The Self Propelled Howitzer “PzH 2000” of German Defense Company Krauss-Maffei Wegmann (KMW) “sets a worldwide standard”, according to the company. Athens bought the howitzers a decade ago for €200 million, a deal which is now the centre of allegations about dubious flows of money in connection with two former German parliamentarians.
The PzH 2000 is advertised as follows:
Mobility and firepower
The PzH 2000 is a highly mobile and flexible weapon system which is deployed in both conventional missions as well as in asymmetric mission scenarios as indirect fire support. The fully automatic handling of the 60 round on-board ammunition reserve and a modern and precise 155 mm/ L52 ordnance enable the engaging of targets at a high rate of fire – within the shortest amount of time. These characteristics make the PzH 2000 to the most effective artillery system in the world – and to an absolute standard for modern artillery.
“Efficiency is the sum of time and precision” – but a few million euros help
The two were members of the German Parliament for the Social Democratic Party (SPD) from 1980-1990 and from 1980-1994, respectively. One of them was the chair of the German-Greek Parliamentary Group, the other was the vice-chair of the Defence Committee.
After leaving parliament they founded the consultancy firm “BfS” (“Office for Southeast European Consultancy”). During 2000 and 2005 the consultancy firm allegedly received more than €5 million from KMW, according to a recent investigation by Pricewaterhouse Coopers that was instigated by KMW because of Greek prosecution related to arms exports to the country worth €2 billion. The investigation has reportedly revealed that those payments were made without an identified cause, raising the question of whether the fees, which may have given the former parliamentarians the incentive to push for the sale, facilitated the lavish defence spending that contributed to the Greek national budget deficit.
The case also touches a soft spot for the SPD, which just last year campaigned for more careful and reduced defence exports, more inclusive decision-making, and a more transparent and public reporting system. Despite an announcement of these changes by Vice-Chancellor and Minister for Economic Affairs and Energy, Sigmar Gabriel (SPD), German defence exports actually increased during the first four months of 2014. This brought considerable criticism from the political left, though Gabriel claims that he could not have stopped decisions that were made by the previous administration. He did manage to introduce biennial (as opposed to annual) reporting on arms exports.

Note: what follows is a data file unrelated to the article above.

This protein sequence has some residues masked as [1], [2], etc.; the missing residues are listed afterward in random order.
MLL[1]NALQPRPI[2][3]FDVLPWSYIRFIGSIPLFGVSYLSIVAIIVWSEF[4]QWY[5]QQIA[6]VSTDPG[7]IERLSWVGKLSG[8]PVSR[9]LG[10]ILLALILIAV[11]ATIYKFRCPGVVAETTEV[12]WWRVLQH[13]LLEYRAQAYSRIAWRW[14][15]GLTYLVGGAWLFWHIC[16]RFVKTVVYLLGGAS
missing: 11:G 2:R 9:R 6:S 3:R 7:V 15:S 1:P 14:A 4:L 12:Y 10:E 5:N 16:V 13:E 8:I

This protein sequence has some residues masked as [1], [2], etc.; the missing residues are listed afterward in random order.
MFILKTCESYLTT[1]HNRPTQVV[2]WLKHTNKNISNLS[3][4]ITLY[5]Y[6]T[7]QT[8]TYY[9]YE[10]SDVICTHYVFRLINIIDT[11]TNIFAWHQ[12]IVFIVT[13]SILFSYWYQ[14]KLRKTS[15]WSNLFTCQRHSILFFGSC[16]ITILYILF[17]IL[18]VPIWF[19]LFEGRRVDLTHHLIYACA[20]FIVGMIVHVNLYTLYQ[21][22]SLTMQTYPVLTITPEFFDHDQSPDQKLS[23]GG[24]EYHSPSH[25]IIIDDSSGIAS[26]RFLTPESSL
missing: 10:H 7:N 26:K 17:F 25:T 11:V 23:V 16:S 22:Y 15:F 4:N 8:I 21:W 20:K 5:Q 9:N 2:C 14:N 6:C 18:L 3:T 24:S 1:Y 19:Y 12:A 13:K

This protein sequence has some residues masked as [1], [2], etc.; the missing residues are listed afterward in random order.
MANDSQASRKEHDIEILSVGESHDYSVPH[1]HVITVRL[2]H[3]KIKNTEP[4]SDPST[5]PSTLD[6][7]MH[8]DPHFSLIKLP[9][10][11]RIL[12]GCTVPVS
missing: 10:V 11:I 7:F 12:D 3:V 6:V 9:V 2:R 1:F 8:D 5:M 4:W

Export credit guarantees
In Germany, exporting companies and banks must provide a declaration that they will prevent corruption when they request credit guarantees. Credit guarantees – also known as Hermes covers – are a form of insurance that covers losses for the German company should the foreign business partner not pay the agreed sum. If the declaration or other sources indicate a risk of corruption, the government conducts “enhanced due diligence,” a more detailed inquiry into the case. As part of this enhanced due diligence, they look at “the channel of distribution and commission payments… as well as the compliance structure or compliance programme of the exporting company.”
In the case of KMW, it would be interesting to see the results of such “enhanced due diligence.” KMW was ranked in band F (the worst category) in the Defence Companies Anti-Corruption Index by Transparency International UK’s Defence and Security Programme, indicating that it shows little evidence of basic compliance systems in place.
The data on which companies and banks are subject to such “enhanced due diligence” is currently secret. Transparency International Germany has called for transparency on when these investigations are being conducted and what the results are before further export credit guarantees are granted.
In the annual “Export Credit Guarantees of the Federal Republic of Germany – Hermes Covers” report for 2013, Gabriel wrote: “The federal government is aware that the public increasingly expects transparency in Hermes covered exports – especially with regard to the arms trade. We take this demand seriously and will highlight Hermes covered arms deals in the annual report from now on.” Gabriel will need to be held to account for this promise.
Sadly, prosecutors may have to concentrate on tax evasion charges against KMW employees for not declaring the payments properly, instead of possible corruption charges against the former parliamentarians. Such charges may have already fallen victim to the statute of limitation. As the German newspaper Süddeutsche Zeitung reports, investigations are now not only focusing on former employees of KMW, but also on the CEO, who is said to be one of the most important points of contact for the German government when it comes to armament issues.
The “strengths” of the PzH 2000 – timing and precision – should guide the response of the involved parties. They must commit to timely disclosure of companies undergoing “enhanced due diligence” and thorough information on Hermes-covered arms deals. In the end, it is about accountability for Greek and German tax payers’ money and their trust in political leaders.
The Transparency International UK Defence and Security Programme contributed to this article.
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